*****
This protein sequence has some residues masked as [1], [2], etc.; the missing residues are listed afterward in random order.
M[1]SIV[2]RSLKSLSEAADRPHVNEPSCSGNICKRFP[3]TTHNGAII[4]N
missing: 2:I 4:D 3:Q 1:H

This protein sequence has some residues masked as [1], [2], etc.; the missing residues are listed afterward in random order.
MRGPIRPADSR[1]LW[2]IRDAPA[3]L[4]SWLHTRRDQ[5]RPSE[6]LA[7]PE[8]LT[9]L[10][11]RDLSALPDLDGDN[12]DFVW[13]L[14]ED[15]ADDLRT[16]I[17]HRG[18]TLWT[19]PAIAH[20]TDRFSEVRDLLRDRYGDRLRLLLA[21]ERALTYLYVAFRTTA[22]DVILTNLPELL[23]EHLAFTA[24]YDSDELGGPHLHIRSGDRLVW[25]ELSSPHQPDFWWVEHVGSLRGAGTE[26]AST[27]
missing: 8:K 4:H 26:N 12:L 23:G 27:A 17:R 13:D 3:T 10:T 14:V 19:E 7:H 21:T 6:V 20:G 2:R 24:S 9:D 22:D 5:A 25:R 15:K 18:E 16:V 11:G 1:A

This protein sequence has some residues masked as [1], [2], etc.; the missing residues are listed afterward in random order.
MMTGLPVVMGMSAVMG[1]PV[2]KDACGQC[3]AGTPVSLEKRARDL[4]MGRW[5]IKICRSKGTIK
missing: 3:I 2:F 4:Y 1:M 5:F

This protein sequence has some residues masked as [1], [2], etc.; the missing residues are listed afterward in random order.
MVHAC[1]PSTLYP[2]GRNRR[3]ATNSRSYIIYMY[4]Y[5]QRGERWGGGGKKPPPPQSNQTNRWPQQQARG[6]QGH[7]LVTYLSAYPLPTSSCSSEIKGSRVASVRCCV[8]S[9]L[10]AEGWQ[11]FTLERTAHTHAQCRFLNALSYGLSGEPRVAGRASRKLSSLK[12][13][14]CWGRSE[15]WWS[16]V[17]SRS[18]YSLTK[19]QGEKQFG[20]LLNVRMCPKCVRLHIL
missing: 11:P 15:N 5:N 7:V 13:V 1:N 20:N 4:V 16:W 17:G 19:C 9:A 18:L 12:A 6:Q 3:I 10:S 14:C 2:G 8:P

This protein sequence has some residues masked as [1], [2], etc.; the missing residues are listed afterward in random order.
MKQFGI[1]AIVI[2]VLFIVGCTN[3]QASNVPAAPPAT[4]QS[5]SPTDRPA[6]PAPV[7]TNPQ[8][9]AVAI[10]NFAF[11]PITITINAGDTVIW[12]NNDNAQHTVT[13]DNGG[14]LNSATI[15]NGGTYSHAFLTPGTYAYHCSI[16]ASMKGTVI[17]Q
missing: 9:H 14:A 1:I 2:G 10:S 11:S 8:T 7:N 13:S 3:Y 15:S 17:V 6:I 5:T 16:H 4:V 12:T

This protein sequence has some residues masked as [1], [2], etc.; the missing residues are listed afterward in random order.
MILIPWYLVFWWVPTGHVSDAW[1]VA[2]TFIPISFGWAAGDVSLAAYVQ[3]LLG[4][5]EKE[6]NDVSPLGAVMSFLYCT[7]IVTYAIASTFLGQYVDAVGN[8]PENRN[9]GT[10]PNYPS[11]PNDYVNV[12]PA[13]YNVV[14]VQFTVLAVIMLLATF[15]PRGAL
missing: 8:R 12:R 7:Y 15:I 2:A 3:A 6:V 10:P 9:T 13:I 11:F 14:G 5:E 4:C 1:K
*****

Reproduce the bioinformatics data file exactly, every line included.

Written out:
This protein sequence has some residues masked as [1], [2], etc.; the missing residues are listed afterward in random order.
M[1]SIV[2]RSLKSLSEAADRPHVNEPSCSGNICKRFP[3]TTHNGAII[4]N
missing: 2:I 4:D 3:Q 1:H

This protein sequence has some residues masked as [1], [2], etc.; the missing residues are listed afterward in random order.
MRGPIRPADSR[1]LW[2]IRDAPA[3]L[4]SWLHTRRDQ[5]RPSE[6]LA[7]PE[8]LT[9]L[10][11]RDLSALPDLDGDN[12]DFVW[13]L[14]ED[15]ADDLRT[16]I[17]HRG[18]TLWT[19]PAIAH[20]TDRFSEVRDLLRDRYGDRLRLLLA[21]ERALTYLYVAFRTTA[22]DVILTNLPELL[23]EHLAFTA[24]YDSDELGGPHLHIRSGDRLVW[25]ELSSPHQPDFWWVEHVGSLRGAGTE[26]AST[27]
missing: 8:K 4:H 26:N 12:L 23:G 27:A 17:R 13:D 3:T 10:T 14:V 19:E 7:H 21:T 6:V 20:G 2:R 24:S 9:D 22:D 5:A 25:R 15:K 18:E 16:V 11:G 1:A

This protein sequence has some residues masked as [1], [2], etc.; the missing residues are listed afterward in random order.
MMTGLPVVMGMSAVMG[1]PV[2]KDACGQC[3]AGTPVSLEKRARDL[4]MGRW[5]IKICRSKGTIK
missing: 3:I 2:F 4:Y 1:M 5:F

This protein sequence has some residues masked as [1], [2], etc.; the missing residues are listed afterward in random order.
MVHAC[1]PSTLYP[2]GRNRR[3]ATNSRSYIIYMY[4]Y[5]QRGERWGGGGKKPPPPQSNQTNRWPQQQARG[6]QGH[7]LVTYLSAYPLPTSSCSSEIKGSRVASVRCCV[8]S[9]L[10]AEGWQ[11]FTLERTAHTHAQCRFLNALSYGLSGEPRVAGRASRKLSSLK[12][13][14]CWGRSE[15]WWS[16]V[17]SRS[18]YSLTK[19]QGEKQFG[20]LLNVRMCPKCVRLHIL
missing: 11:P 15:N 5:N 7:V 13:V 1:N 20:N 4:V 16:W 17:G 19:C 9:A 18:L 12:A 6:Q 3:I 10:S 14:C 2:G 8:P

This protein sequence has some residues masked as [1], [2], etc.; the missing residues are listed afterward in random order.
MKQFGI[1]AIVI[2]VLFIVGCTN[3]QASNVPAAPPAT[4]QS[5]SPTDRPA[6]PAPV[7]TNPQ[8][9]AVAI[10]NFAF[11]PITITINAGDTVIW[12]NNDNAQHTVT[13]DNGG[14]LNSATI[15]NGGTYSHAFLTPGTYAYHCSI[16]ASMKGTVI[17]Q
missing: 9:H 14:A 1:I 2:G 10:S 11:S 8:T 7:N 13:S 3:Y 15:S 17:V 6:I 5:T 16:H 4:V 12:T

This protein sequence has some residues masked as [1], [2], etc.; the missing residues are listed afterward in random order.
MILIPWYLVFWWVPTGHVSDAW[1]VA[2]TFIPISFGWAAGDVSLAAYVQ[3]LLG[4][5]EKE[6]NDVSPLGAVMSFLYCT[7]IVTYAIASTFLGQYVDAVGN[8]PENRN[9]GT[10]PNYPS[11]PNDYVNV[12]PA[13]YNVV[14]VQFTVLAVIMLLATF[15]PRGAL
missing: 8:R 12:R 7:Y 15:I 2:A 3:A 6:V 10:P 9:T 13:I 11:F 14:G 5:E 4:C 1:K